“The mosque is overplayed as a site where consciousness is shaped,” he said.
The media has a far greater influence, and highlights stories about Islamophobia in America, such as the sometimes hateful protests against a proposed Islamic community center in lower Manhattan in 2010.
“They like to do stories about America as Islamophobic because it contradicts American claims as the land of the tolerant,” said Curtis.
Despite stories about Islamophobia, many Muslims preparing to come to America for the first time worry less about discrimination and more about temptation.
“My mother warned me I shouldn’t go, and that if I do go, I should be careful because it’s not like a Muslim country,” said Abdulaziz Basri, a Saudi Arabian student at the University of Massachusetts-Dartmouth. “People warn you about the vices, that they are everywhere and that if you are not careful, you will get pulled in and lose your religion.”
Despite his eagerness to return to Libya, Jedeh noted that he will be reminded of America every day. Both his children — a 3-year-old boy and a baby girl, were born in the United States.
“They are American,” Jedeh said.
Acid attack: CM orders best treatment for affected nurses
August 17, 2012
LAHORE: Punjab Chief Minister Shahbaz Sharif, while taking notice of acid attack incident at Mayo Hospital, has directed the health secretary to provide the best treatment facilities to the affected nurses. He also ordered the DIG (operations) to immediately probe into the incident.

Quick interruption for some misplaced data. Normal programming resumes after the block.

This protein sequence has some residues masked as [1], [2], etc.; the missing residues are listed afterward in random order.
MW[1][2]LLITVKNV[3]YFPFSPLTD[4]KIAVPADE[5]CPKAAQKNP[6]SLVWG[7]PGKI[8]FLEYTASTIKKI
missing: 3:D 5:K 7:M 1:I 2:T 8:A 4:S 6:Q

The incident of throwing acid on duty nurses at Mayo Hospital on Wednesday night reflects poor security arrangements at public sector hospitals and is a big question mark on the claims of good governance by the Punjab government, the Pakistan Medical Association (PMA) said on Thursday.
In a press statement, PMA Central Joint Secretary Dr Shahid Malik, Dr Tanveer Anwar, Dr Izhar Ahmed Chaudhry, Dr Ashraf Nizami, Dr Abrar Ashraf Ali, Dr Ihsanur Rehman, Dr Yasmin Ihsan, Dr Kamran, Dr Sabahat Habib Khan, Dr Salman Kazmi said that the negligent attitude of the police and Health Department on the matter was unacceptable.
The PMA has demanded a high-level enquiry into the matter and fixing of the responsibility of the security lapse. The PMA also demanded that the Punjab chief minister get installed walkthrough gates at all emergency wards, provide metal detectors and ban the entry of unrelated people inside the hospitals.
Women henna stalls popular
August 17, 2012
ISLAMABAD: The trend of arranging henna stalls by women is gaining popularity from last few years as women set up their stalls days before Eid until Chand Raat offering traditional and contemporary styles to attract females. Besides facilitating females to get a variety of henna (mehndi) motifs, these stalls give the organisers a respectful earning opportunity a few days before Eid.